Posted by: Michael Ritter PhD | June 27, 2008

Global warming tipping points, have we reached them?

Dr. James Hansen first brought global warming to the attention of the public during testimony before a U.S. Senate committee on June 23, 1988. He warned that the year’s record temperatures were a product of human activity and that curbing fossil fuel use was necessary for the continued well-being of Earth’s ecosystems and civilization. However, society’s continued use of carbon-based fuels has stressed many earth systems to a critical point beyond which irreversible change will or has already occurred.

On June 23, 2008, twenty years after his landmark testimony, Dr. Hansen reiterated his warnings before the U.S. Congress. He cited several examples of earth systems reaching or nearing a tipping point. A tipping level (point) is a level at which “no additional forcing is required for large climate change and impacts.” (Hansen, 2008According to Hansen, a  “point of no return” is reached when unstoppable irreversible (on a practical time scale) occurs. The disintegration of the Greenland ice cap is an example. Some, like Josefino Comiso of the NASA Goddard Space Flight Center,  feel that the tipping point for perennial Arctic sea ice has already passed (National Geographic, 2007). David Barber, of the University of Manitoba is projecting that the North Pole will be ice free for the first time in history. Hansen believes to “preserve creation, the planet on which civilization developed” a target of less than 350 parts per million of carbon dioxide (from its current concentration of 385 parts per million) is required (Hansen, 2008).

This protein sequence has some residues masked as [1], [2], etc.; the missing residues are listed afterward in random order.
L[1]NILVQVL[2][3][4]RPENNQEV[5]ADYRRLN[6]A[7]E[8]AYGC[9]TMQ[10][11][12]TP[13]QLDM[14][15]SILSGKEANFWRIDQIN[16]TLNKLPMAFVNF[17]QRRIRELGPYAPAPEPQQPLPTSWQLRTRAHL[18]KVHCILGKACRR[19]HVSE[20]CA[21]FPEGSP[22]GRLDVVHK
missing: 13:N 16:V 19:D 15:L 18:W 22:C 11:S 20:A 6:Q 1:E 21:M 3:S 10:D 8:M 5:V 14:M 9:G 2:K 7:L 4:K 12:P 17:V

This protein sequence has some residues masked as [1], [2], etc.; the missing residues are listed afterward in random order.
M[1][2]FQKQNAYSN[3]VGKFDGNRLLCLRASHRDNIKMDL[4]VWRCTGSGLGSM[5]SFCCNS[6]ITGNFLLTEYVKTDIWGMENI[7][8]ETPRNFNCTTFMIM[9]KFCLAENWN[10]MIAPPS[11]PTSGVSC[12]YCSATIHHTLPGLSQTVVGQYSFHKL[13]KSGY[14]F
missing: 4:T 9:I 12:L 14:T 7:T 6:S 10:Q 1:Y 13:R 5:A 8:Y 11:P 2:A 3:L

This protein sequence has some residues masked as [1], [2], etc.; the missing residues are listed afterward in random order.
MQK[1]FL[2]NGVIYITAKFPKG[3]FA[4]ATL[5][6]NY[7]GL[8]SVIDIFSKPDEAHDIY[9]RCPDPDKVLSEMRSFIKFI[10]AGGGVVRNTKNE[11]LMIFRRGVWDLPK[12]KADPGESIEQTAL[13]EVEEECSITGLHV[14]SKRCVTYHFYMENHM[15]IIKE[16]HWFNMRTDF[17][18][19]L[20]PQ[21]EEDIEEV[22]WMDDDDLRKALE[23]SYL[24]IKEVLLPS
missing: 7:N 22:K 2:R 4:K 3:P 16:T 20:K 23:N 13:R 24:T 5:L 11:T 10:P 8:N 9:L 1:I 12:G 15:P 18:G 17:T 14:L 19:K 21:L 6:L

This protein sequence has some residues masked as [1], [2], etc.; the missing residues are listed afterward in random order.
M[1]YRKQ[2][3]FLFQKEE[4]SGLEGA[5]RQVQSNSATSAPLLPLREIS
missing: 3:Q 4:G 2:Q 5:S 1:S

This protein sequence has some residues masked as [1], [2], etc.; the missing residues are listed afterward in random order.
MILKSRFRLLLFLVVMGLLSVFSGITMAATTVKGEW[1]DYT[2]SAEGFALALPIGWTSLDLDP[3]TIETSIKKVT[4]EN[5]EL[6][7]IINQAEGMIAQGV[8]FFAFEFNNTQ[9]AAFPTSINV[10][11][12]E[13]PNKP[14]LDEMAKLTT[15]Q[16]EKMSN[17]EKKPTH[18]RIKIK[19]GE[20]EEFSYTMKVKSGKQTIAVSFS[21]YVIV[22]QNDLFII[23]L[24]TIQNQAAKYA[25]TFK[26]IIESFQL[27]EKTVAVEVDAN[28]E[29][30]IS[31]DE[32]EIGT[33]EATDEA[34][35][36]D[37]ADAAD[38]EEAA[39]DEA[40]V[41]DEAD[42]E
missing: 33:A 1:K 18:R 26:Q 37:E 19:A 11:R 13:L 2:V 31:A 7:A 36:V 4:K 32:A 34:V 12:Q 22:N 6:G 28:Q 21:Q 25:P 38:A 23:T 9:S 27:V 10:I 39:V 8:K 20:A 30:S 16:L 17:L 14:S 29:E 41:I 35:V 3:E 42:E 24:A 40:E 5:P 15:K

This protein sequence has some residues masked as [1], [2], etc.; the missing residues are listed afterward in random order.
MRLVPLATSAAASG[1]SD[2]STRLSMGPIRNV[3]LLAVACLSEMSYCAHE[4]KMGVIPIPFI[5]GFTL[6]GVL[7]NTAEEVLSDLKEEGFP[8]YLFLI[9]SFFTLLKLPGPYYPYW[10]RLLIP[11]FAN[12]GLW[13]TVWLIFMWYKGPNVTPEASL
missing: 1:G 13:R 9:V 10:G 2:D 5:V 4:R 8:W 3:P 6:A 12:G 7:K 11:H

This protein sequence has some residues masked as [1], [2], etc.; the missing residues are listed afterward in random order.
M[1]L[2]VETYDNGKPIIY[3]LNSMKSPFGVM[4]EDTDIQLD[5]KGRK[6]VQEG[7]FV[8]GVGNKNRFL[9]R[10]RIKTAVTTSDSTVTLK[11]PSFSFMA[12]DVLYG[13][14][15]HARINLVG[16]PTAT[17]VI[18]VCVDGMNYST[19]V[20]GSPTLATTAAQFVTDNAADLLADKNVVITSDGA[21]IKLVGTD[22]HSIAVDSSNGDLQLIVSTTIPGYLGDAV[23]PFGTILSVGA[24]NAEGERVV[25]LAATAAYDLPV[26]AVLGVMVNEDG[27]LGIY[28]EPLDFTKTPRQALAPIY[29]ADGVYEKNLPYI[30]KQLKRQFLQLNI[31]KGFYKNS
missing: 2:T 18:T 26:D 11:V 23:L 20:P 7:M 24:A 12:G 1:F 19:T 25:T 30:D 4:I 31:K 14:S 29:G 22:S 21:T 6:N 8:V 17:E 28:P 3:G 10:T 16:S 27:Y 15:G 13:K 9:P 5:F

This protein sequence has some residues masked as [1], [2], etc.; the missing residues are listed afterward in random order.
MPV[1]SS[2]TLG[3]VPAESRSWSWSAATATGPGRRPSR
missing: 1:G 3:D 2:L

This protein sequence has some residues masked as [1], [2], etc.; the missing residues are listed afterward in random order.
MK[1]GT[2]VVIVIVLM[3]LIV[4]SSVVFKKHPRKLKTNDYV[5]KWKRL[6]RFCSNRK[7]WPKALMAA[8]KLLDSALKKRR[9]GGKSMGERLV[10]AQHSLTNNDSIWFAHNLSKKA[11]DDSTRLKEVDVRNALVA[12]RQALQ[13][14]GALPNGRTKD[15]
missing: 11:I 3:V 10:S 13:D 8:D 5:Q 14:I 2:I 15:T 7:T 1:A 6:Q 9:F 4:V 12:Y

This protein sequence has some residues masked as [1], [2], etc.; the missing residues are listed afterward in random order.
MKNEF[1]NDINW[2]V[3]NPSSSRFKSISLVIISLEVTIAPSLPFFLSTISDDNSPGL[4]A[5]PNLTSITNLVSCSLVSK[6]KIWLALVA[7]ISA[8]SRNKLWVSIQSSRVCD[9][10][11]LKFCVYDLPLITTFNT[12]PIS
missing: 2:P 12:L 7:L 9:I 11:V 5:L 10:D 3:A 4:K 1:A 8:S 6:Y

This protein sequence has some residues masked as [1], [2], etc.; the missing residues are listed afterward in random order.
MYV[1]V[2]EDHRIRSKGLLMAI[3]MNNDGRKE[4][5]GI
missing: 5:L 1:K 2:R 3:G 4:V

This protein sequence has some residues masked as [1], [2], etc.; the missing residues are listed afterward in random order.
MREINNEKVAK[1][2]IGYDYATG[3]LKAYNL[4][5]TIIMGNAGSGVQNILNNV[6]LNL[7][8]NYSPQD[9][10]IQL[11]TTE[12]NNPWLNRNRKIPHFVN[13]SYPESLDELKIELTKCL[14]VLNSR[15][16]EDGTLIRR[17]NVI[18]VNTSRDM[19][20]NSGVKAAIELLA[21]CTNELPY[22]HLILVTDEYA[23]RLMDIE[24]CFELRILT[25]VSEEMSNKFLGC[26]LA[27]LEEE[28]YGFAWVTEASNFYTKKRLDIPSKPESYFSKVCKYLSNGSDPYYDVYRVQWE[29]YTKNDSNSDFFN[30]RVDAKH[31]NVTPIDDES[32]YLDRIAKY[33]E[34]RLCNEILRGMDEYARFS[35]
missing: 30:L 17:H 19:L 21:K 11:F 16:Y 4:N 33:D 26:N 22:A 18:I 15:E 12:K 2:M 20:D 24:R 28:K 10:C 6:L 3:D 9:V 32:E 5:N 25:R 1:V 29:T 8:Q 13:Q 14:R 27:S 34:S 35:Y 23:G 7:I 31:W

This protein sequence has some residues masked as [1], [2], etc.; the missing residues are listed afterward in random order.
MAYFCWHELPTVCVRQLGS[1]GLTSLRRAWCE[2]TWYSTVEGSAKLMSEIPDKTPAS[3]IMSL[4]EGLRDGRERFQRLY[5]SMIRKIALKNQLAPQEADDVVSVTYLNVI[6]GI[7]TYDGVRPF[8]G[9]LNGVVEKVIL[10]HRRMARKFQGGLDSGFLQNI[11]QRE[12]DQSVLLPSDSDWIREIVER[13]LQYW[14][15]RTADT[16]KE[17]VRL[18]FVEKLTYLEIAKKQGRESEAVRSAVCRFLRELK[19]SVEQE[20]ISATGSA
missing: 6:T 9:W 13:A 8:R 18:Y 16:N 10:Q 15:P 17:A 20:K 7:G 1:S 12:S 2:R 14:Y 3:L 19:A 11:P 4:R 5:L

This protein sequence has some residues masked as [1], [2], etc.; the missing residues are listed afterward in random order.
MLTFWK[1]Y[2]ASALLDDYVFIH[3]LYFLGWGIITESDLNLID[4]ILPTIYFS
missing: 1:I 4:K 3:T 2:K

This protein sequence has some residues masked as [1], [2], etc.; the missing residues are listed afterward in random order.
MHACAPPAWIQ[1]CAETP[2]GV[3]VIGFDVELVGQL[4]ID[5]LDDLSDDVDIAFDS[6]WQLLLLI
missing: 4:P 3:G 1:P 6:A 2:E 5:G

Audio (and PowerPoint slides) of Dr. Hansen’s June 23, 2008 presentation before the National Press Club, his statement before Congress and more are available at the Worldwatch Institute.

The Physical Environment textbook links: Climate Change: Global Warming; Greenhouse Effect and Global Warming; Feedbacks

Graph from Dr. Hansen’s PowerPoint presentation.


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